Sharing her love of reading with all is something Brogan McAllister has been doing for the past couple of years and recently she took it one step further, creating a book kiosk located by the Prairie Peddler for all to enjoy. Take a book, leave a book, or both, the kiosk is available to everyone and all are encouraged to utilize this great new Main Street feature.

Give a book, take a book, or don’t give a book but just take one to read! That is the general idea of the Shelby Coyote book kiosk located outside the Prairie Peddler created by 2020 Shelby High School graduate Brogan McAllister. McAllister has been a huge advocate of putting books in the hands of younger readers for the past couple of years and even though she has wrapped up her school career in Shelby she is making sure the young readers still have access.

“As my family and I traveled around we would see them at different places. I always thought they were really neat and decided that Shelby could use one,” said McAllister. “I feel that it is important for kids to get off their devices and have something real in their hands. This way they get something real and have the experience of sharing it with others.”

McAllister did have a bit of help with her project. She received an old Cut Bank Pioneer Press newspaper stand from Brian and LeAnne Kavanagh to serve as the kiosk. Barbie Alvestad, owner of Big Sky Creative Works, made the outstanding vinyl covering for the outside and Tyler Lunda came and painted the coyote on the front.

“I am very grateful for all of these people,” smiled McAllister. “Without them this would not have been possible.”

McAllister’s love of reading and wanting to share it with others has also been instrumental in her book sharing. Her parents, Shannon and Darcy McAllister, have always encouraged her to read and to improve upon her reading skills. Shelby Elementary School librarian Wendy Reynolds has also had an impact on McAllister’s love of reading. 

As a kid, McAllister always enjoyed “The Magic Treehouse” books and the “Warriors” series. As she grew older her love for fiction continued, moving on to the “Eragon” and Michael Vey series. 

Sharing her love for reading and making books available to younger readers is important to McAllister for a couple of reasons. Making books available with the kiosk is her way of giving back to her community, which she enjoys doing.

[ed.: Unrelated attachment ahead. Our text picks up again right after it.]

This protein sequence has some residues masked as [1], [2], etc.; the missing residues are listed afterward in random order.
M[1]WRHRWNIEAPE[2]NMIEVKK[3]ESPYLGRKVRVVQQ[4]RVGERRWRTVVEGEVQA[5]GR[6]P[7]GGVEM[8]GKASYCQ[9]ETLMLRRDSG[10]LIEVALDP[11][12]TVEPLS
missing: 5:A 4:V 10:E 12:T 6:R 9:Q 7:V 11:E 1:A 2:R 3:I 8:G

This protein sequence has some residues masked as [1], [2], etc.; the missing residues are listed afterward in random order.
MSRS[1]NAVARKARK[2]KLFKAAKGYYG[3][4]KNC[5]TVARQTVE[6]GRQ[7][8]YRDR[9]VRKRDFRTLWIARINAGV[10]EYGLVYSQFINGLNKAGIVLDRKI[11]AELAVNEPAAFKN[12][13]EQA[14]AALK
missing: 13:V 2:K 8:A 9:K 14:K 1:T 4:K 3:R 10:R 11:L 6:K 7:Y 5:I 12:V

“I am planning on attending MSU-Bozeman and studying Biochemistry,” said McAllister. “I am also looking to continue various community service actives through the school.”

While McAllister will leave for Bozeman in the fall, she has faith that her book kiosk will thrive even in her absence. The concept of the kiosk is simple and of no great expense to those utilizing it.

“How the kiosk works is that once you are done with a book you can donate it and put it in the kiosk and take one out if you see one you like,” explained McAllister. “But you do not have to donate one. If you are just walking past you can grab a book. Therefore, as long as there is traffic flow the books will be constantly changing. I also have people in the community that will be checking up on it to ensure there are adequate books.”

If you would like to donate some books to the kiosk simply add the book to the stand. If there isn’t any room amongst the books already there simply place it in the bottom of the stand where it can be stored until there is space.

“I am not looking for any specific types of books, just any that people have enjoyed and would like to share with others,” said McAllister. “Most of the books were donated to me from the library through Mrs. Reynolds and Mrs. Scarborough. We have also purchased some through garage sales and I also donated some of my own books.”

McAllister encourages people of all ages to check out the Coyote book kiosk, use it and share the love of reading with others, especially the younger generation. As long as that happens McAllister’s gift to the community will be a long-term success.

“I am hoping they will see the kiosk and get excited,” concluded McAllister. “I want kids to enjoy reading and to want to do it. Hopefully this will make it more fun for the kids and spark a love of reading in them.”  

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